For one thing, slavery went out of style during the Dark Ages. Romans had notoriously loved them some slaves, but improvements in farming technology and better-bred draft animals made forced human labor less necessary as time progressed. Instead, the classes that would probably have found themselves in slavery were mostly either free workers or, at worst, serfs. The latter were still technically not free (they couldn't leave the land without their lord's permission), but enjoyed a much greater freedom than slaves.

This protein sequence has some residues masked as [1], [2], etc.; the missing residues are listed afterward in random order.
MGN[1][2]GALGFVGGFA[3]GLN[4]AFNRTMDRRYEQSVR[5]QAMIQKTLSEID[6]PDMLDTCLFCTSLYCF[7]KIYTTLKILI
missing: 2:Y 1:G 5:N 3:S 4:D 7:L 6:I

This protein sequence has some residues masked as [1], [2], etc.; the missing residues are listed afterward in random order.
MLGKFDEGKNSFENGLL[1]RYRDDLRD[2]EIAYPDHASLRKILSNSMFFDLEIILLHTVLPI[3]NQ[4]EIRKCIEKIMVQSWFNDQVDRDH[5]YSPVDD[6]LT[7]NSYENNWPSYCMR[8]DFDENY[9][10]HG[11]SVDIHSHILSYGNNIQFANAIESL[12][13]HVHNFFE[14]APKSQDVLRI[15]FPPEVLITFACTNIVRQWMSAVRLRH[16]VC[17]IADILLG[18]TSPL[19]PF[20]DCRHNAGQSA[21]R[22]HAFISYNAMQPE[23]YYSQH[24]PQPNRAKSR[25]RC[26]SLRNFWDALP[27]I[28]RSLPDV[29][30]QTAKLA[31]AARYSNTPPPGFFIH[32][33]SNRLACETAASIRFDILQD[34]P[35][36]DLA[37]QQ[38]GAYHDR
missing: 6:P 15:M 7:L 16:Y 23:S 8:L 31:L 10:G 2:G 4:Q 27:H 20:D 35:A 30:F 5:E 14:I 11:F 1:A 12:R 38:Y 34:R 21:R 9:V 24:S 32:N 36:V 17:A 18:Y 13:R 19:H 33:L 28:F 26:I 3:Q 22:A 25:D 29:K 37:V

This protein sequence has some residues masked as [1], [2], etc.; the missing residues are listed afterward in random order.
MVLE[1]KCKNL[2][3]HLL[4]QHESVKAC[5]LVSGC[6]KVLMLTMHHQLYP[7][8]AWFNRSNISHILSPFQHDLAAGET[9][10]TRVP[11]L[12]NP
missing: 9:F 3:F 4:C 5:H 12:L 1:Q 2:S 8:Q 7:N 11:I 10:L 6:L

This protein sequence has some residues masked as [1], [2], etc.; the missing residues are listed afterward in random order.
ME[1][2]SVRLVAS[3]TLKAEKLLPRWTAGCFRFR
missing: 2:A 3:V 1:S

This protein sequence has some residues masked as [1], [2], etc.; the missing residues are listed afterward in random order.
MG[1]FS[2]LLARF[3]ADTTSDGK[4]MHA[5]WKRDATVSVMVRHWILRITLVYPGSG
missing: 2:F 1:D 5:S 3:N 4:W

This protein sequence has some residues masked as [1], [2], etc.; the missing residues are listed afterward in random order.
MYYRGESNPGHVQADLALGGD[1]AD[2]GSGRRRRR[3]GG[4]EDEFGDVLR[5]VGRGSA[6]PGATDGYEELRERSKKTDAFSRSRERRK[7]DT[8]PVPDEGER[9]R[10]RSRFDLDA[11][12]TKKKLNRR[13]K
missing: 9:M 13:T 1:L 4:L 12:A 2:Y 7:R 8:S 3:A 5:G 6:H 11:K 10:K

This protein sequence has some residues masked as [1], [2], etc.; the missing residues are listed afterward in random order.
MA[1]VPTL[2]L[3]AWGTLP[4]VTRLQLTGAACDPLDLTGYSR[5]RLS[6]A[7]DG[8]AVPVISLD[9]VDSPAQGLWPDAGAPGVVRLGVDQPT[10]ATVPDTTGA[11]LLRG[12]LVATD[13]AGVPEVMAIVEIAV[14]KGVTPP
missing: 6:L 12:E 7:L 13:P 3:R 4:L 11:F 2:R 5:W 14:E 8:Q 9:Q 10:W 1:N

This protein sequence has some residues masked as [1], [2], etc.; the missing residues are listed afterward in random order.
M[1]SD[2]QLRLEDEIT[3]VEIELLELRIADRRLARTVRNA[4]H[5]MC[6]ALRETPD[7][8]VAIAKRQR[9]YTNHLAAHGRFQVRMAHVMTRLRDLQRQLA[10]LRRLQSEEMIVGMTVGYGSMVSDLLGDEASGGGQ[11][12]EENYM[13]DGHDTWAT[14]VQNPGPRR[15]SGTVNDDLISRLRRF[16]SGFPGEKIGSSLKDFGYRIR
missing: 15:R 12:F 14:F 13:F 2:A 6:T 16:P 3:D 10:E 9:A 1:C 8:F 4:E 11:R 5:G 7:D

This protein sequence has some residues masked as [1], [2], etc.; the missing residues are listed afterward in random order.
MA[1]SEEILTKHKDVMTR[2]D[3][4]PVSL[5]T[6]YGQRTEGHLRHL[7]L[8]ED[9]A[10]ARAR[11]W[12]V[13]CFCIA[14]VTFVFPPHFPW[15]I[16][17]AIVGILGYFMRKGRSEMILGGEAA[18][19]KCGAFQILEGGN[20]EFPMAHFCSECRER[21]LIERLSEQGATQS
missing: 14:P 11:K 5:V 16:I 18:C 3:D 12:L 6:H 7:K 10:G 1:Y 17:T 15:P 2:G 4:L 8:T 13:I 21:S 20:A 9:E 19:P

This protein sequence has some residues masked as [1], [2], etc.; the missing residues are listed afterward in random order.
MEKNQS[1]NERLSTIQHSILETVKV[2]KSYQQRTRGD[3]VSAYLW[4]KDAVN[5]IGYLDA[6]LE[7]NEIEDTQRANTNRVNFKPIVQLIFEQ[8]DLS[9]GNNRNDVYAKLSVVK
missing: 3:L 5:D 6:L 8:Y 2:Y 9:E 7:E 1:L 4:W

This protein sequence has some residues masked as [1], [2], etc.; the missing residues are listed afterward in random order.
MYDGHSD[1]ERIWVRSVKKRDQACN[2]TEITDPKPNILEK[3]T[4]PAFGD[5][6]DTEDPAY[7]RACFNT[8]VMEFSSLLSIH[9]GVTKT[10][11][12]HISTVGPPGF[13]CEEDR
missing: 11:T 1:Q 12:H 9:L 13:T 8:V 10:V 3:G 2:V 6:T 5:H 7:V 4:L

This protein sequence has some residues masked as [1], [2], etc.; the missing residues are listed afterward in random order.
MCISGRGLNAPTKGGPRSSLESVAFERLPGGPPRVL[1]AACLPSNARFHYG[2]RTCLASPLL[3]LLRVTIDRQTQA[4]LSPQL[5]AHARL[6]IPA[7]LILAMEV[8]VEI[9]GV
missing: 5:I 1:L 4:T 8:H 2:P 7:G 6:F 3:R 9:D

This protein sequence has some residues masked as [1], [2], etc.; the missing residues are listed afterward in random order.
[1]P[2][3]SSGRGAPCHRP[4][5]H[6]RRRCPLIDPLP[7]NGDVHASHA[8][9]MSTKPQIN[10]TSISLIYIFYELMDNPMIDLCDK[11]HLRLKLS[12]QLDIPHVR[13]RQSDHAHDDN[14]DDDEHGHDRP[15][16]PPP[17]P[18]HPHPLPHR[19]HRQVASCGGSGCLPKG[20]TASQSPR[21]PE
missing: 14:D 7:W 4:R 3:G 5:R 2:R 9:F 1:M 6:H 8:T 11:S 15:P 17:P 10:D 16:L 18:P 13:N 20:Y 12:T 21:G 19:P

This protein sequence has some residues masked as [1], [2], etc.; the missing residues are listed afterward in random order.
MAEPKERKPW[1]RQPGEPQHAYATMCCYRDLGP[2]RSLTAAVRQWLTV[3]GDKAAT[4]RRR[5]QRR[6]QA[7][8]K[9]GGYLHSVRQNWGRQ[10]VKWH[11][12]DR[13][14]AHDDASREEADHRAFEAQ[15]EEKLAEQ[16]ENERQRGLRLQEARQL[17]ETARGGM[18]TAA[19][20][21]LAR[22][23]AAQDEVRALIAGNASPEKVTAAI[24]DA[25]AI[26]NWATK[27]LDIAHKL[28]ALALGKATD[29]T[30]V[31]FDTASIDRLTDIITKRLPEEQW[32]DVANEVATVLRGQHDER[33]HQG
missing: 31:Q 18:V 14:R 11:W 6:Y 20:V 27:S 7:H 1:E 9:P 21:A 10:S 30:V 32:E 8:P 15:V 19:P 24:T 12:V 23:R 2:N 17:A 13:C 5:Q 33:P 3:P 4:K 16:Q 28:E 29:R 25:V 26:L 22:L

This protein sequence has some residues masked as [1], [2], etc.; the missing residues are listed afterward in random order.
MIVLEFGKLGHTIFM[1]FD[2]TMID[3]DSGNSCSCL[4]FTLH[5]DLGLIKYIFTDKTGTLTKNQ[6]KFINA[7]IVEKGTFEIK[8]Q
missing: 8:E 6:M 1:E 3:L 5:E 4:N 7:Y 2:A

The rise of Christianity, while admittedly resulting in a lot of people being set on fire, also saw a dramatic increase in charities. Almost immediately after the church gained a foothold in Europe, they started introducing a widespread system of charity that distributed food, clothing, and money to those in need. Perhaps not by coincidence, the concepts of goodwill hospices, hospitals, and shelters for the poor were also invented during the "dark" ages, paving the way for the public health care system.
And, eventually, a health care system based on something besides incense and the Virgin Mary.